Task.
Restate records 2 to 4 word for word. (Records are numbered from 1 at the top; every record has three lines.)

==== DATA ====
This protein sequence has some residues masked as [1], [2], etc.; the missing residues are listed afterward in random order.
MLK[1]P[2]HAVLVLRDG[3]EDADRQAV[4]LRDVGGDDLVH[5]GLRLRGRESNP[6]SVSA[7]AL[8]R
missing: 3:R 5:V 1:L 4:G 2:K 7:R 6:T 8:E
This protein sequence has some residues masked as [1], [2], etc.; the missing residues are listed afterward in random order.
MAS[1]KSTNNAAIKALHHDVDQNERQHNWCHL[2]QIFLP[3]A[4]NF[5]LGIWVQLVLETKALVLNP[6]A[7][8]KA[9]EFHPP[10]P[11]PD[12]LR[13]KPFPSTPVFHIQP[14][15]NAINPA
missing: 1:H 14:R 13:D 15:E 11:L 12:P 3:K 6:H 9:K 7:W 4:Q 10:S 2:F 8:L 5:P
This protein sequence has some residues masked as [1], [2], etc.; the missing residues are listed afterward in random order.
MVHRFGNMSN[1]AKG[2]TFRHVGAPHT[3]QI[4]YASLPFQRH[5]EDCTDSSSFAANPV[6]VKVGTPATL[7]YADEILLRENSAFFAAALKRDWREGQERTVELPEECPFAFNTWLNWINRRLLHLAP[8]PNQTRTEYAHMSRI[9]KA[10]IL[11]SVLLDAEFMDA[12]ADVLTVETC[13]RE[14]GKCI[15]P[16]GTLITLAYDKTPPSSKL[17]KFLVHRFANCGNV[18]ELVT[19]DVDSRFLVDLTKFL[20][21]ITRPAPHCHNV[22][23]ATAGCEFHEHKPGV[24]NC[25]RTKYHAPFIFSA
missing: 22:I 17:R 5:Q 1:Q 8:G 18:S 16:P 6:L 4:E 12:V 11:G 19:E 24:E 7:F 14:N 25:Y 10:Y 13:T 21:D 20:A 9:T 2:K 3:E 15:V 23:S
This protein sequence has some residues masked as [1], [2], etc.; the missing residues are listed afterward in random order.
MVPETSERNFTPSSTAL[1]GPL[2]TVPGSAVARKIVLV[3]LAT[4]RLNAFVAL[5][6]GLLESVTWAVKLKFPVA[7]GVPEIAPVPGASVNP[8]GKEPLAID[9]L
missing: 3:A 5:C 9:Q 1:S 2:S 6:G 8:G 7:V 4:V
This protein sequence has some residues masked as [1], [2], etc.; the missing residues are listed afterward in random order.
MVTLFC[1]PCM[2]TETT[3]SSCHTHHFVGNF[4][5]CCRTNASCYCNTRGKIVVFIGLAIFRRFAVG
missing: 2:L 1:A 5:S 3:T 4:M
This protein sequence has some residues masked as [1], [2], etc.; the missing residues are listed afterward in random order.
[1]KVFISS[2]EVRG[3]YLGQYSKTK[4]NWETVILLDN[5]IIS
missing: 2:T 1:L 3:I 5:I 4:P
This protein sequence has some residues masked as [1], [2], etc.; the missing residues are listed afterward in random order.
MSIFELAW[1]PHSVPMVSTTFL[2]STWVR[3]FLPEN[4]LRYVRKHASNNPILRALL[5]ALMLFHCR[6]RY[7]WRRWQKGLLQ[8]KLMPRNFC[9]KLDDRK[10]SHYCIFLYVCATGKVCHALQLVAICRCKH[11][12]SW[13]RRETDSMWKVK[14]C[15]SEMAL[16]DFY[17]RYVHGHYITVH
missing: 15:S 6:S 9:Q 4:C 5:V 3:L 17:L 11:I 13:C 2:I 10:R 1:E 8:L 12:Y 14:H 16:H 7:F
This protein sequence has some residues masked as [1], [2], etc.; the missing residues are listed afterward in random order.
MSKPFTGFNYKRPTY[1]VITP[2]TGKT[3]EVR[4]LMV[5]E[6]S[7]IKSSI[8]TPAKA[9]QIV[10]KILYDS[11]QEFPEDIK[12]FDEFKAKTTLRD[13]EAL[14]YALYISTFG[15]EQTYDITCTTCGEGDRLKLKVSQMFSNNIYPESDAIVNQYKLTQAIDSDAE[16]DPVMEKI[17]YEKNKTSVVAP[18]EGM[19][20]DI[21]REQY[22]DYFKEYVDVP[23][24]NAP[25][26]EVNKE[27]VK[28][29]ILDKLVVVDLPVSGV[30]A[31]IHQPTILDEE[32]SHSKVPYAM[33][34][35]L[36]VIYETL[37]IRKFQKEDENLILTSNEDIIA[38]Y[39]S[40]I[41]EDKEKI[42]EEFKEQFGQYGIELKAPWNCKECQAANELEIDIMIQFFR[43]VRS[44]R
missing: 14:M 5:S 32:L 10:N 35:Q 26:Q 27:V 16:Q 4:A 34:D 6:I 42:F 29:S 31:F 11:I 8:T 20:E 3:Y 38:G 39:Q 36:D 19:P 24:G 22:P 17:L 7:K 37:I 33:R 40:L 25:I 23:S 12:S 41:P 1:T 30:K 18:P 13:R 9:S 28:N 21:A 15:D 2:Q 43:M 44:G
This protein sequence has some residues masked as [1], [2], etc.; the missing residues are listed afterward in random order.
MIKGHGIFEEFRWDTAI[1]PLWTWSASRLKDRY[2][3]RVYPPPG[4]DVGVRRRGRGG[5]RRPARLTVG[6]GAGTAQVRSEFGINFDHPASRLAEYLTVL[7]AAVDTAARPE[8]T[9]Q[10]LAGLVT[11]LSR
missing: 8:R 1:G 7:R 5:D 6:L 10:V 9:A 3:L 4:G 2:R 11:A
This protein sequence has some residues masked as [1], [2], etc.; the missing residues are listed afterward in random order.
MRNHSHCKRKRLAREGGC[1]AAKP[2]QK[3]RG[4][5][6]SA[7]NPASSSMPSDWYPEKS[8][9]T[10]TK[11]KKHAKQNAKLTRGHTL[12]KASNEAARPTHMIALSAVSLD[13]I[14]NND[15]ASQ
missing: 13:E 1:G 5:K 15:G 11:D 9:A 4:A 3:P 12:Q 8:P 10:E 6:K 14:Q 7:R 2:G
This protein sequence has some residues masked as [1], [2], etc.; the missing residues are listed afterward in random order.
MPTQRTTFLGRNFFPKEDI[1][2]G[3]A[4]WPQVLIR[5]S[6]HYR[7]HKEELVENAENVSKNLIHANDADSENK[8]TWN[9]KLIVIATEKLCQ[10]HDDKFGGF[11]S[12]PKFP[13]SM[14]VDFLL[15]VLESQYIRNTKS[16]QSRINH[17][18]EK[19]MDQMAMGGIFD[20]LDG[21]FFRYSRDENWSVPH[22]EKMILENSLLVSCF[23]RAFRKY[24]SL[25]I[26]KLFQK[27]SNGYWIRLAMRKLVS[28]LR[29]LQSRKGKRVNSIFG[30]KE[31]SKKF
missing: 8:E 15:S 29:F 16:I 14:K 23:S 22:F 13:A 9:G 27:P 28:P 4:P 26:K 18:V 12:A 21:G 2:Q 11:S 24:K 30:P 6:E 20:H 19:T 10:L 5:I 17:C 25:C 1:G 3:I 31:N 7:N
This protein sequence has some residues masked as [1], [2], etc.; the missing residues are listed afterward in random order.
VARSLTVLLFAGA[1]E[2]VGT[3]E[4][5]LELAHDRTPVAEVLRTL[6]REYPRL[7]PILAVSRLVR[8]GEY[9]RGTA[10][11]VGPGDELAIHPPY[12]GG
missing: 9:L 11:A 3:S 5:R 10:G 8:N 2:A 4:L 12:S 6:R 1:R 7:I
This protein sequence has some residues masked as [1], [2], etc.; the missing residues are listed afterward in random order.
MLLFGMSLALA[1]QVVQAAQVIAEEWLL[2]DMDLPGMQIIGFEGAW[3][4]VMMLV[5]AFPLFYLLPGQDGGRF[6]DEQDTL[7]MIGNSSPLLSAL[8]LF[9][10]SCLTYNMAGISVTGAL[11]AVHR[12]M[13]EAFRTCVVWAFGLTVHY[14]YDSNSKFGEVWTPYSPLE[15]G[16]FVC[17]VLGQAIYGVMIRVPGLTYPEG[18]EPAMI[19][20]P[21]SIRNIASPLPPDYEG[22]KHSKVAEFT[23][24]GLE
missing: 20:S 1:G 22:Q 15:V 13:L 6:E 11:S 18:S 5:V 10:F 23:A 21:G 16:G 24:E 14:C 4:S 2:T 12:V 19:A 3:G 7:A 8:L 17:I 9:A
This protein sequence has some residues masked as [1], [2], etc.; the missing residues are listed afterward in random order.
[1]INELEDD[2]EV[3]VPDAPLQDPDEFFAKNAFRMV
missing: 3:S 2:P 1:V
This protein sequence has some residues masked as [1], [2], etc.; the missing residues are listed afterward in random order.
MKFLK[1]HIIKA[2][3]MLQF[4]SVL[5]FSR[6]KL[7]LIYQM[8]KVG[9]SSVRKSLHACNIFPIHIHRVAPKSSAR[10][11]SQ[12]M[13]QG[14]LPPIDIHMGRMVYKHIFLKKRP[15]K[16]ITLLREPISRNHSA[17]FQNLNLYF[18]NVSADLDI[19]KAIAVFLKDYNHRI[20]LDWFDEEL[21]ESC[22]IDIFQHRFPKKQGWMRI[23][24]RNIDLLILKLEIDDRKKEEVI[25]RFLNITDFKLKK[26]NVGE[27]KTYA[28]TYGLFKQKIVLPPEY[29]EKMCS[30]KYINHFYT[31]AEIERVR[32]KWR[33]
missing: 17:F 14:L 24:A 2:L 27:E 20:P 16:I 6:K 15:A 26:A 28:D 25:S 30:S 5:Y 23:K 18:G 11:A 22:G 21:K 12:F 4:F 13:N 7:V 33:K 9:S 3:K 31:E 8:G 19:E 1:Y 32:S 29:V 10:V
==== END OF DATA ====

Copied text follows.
This protein sequence has some residues masked as [1], [2], etc.; the missing residues are listed afterward in random order.
MAS[1]KSTNNAAIKALHHDVDQNERQHNWCHL[2]QIFLP[3]A[4]NF[5]LGIWVQLVLETKALVLNP[6]A[7][8]KA[9]EFHPP[10]P[11]PD[12]LR[13]KPFPSTPVFHIQP[14][15]NAINPA
missing: 1:H 14:R 13:D 15:E 11:L 12:P 3:K 6:H 9:K 7:W 4:Q 10:S 2:F 8:L 5:P
This protein sequence has some residues masked as [1], [2], etc.; the missing residues are listed afterward in random order.
MVHRFGNMSN[1]AKG[2]TFRHVGAPHT[3]QI[4]YASLPFQRH[5]EDCTDSSSFAANPV[6]VKVGTPATL[7]YADEILLRENSAFFAAALKRDWREGQERTVELPEECPFAFNTWLNWINRRLLHLAP[8]PNQTRTEYAHMSRI[9]KA[10]IL[11]SVLLDAEFMDA[12]ADVLTVETC[13]RE[14]GKCI[15]P[16]GTLITLAYDKTPPSSKL[17]KFLVHRFANCGNV[18]ELVT[19]DVDSRFLVDLTKFL[20][21]ITRPAPHCHNV[22][23]ATAGCEFHEHKPGV[24]NC[25]RTKYHAPFIFSA
missing: 22:I 17:R 5:Q 1:Q 8:G 18:S 16:P 6:L 4:E 12:V 11:G 19:E 24:E 7:F 14:N 25:Y 10:Y 13:T 21:D 20:A 9:T 2:K 3:E 15:V 23:S
This protein sequence has some residues masked as [1], [2], etc.; the missing residues are listed afterward in random order.
MVPETSERNFTPSSTAL[1]GPL[2]TVPGSAVARKIVLV[3]LAT[4]RLNAFVAL[5][6]GLLESVTWAVKLKFPVA[7]GVPEIAPVPGASVNP[8]GKEPLAID[9]L
missing: 3:A 5:C 9:Q 1:S 2:S 6:G 8:G 7:V 4:V